Rehn bids to woo MEPs with Eurobonds plan

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EU Economics Commission Olli Rehn announced yesterday (22 June) in the European Parliament that Brussels was planning to present a report on Eurobonds which could be accompanied "by legislative proposals" on common eurozone securities. The move is seen as a tactical step to win the Parliament's support for other economic governance dossiers.

In an unprecedented move, Rehn said that the Commission would present a report "on the setting up of a system of common issuance of European sovereign bonds," calling them "eurosecurities".

"These eurosecurities would aim to strengthen fiscal discipline and increase stability in the euro area through markets," Rehn added.

Indeed, widening spreads between the German Bund and the securities of weaker and more indebted eurozone economies would soon become a distant memory if common bonds were issued jointly by eurozone countries.

Who pays the most?

However, the bloc's most virtuous members, particularly Germany, risk paying more to refinance their debt by joining less stable economies in issuing bonds. But Rehn tried to quell Berlin's concerns: the proposal on Eurobonds would in fact make sure that "member states enjoying the highest credit standards would not suffer from higher interest rates," he argued.

This would be made possible by the increased liquidity resulting from issuing Eurobonds.

"The report will, if appropriate, be accompanied by legislative proposals," said Rehn, proposing for the first time legislative intervention on the controversial issue.

A hook for the Parliament

Although Rehn's announcement represents an unprecedented step in favour of Eurobonds, the context in which it was made is open to interpretation.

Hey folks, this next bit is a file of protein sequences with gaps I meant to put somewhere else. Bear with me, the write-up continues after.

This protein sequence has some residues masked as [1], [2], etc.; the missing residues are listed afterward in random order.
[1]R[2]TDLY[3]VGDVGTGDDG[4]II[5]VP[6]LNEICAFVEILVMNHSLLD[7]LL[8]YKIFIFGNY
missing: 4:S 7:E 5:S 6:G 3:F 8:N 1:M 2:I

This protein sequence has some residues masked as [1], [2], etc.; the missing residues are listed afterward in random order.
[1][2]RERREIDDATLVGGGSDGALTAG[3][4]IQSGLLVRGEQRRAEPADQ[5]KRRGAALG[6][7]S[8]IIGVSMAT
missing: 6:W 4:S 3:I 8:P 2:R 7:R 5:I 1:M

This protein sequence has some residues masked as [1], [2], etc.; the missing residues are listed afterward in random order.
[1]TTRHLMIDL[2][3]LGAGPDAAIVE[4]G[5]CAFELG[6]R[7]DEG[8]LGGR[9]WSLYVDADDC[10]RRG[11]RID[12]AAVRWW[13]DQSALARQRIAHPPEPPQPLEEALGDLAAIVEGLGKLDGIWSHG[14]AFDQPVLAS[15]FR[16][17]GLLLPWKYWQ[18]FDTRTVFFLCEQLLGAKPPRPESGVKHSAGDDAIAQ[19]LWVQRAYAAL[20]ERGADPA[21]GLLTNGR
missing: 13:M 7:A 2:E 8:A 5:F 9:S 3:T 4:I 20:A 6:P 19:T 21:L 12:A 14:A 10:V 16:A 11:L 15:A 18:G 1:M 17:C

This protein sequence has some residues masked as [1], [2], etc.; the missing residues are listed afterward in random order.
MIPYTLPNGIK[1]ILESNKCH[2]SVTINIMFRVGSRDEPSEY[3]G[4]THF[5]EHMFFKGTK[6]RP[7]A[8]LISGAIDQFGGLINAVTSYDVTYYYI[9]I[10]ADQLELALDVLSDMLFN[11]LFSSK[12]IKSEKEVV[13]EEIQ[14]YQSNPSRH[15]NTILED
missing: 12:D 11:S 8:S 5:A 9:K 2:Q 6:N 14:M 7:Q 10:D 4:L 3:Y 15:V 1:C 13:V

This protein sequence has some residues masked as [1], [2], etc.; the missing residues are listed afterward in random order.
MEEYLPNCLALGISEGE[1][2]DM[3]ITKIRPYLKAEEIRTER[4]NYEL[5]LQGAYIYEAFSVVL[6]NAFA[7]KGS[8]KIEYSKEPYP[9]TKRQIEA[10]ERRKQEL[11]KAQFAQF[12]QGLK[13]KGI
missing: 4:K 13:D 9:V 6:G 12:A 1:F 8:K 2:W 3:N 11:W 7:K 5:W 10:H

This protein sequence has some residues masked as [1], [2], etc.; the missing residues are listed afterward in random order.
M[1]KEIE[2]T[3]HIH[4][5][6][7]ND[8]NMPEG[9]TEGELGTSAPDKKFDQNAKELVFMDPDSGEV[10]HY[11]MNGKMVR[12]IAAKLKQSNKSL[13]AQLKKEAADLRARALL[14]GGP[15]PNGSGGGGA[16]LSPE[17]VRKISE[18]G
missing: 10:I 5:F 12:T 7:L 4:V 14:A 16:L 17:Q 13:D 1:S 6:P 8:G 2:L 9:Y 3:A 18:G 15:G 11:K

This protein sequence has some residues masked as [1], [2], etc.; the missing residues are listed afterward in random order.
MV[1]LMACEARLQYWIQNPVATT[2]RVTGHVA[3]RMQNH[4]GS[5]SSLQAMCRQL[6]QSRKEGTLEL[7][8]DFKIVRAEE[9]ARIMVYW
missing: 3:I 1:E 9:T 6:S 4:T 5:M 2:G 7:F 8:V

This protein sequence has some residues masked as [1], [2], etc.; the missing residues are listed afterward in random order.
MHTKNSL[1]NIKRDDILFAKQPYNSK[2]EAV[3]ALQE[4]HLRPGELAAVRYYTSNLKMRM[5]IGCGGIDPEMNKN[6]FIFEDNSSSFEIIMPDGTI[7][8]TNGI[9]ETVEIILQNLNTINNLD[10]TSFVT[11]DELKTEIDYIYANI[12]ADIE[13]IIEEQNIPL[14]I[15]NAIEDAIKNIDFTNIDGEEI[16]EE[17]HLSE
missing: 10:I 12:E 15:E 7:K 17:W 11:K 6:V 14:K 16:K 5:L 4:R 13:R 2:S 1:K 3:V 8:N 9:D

Rehn linked the publication of the Eurobonds report to the entry into force of a regulation on enforcing budgetary surveillance. The report will be presented "within six months" of applying the new rules, the Finnish commissioner promised.

The regulation is part of a wider legislative package on economic governance which is currently being held up by a dispute between the Parliament and the Council over the majority required to launch an excessive deficit procedure. The Parliament wants to stick to the Commission's original proposal, which envisages a qualified majority in the Council to block such a procedure. Member states instead want a qualified majority to approve it.   

Given the resoluteness of some member states on this point, Brussels is trying to convince MEPs to give up. Rehn yesterday called on the Parliament to go "the last centimetre for reinforced economic governance".

The offer on Eurobonds, which have been backed by MEPs for months, could represent a tactical move to win support on other dossiers.

'Hurdles unchanged'

"The usual political hurdles remain unchanged," a Commission source told EURACTIV, playing down the relevance of Rehn's announcement. Germany is still far from convinced of the usefulness of Eurobonds.

Moreover, the only candidate for the presidency of the European Central Bank, Mario Draghi, dismissed the idea a few weeks ago. Eurobonds "would introduce an implicit subsidy from fiscally sound to fiscally less sound member states," he argued, answering questions from MEPs.

"This might unduly reward unsound policies and impair incentives for fiscal prudence in the future. At the same time, fiscally sound member states would see part of the benefits of their prudence transferred to other states," he added.

The idea of using Eurobonds was first launched by former European Commission President Jacques Delors through a 1993 plan for growth, competitiveness and employment: the predecessor of the Lisbon Agenda and 2020 Strategy.

He aimed to use Eurobonds to finance the European budget. Another former Commission president, Romano Prodi, backed the idea too. But no agreement has ever been found among member states.

The idea resurfaced as the economic crisis started hitting Europe in 2008. With many member states forced to pay unsustainable yields to refinance their public debt, the concept of low-yield Eurobonds appealed many. But not Germany, which pays low yields on its bund and fears being forced of paying more to issue a Eurozone security.

Both former EU Economic Commissioner Joaquin Almunia and his successor Olli Rehn have previously supported the idea in principle, but in the past concluded that it was not feasible due to Germany's opposition.

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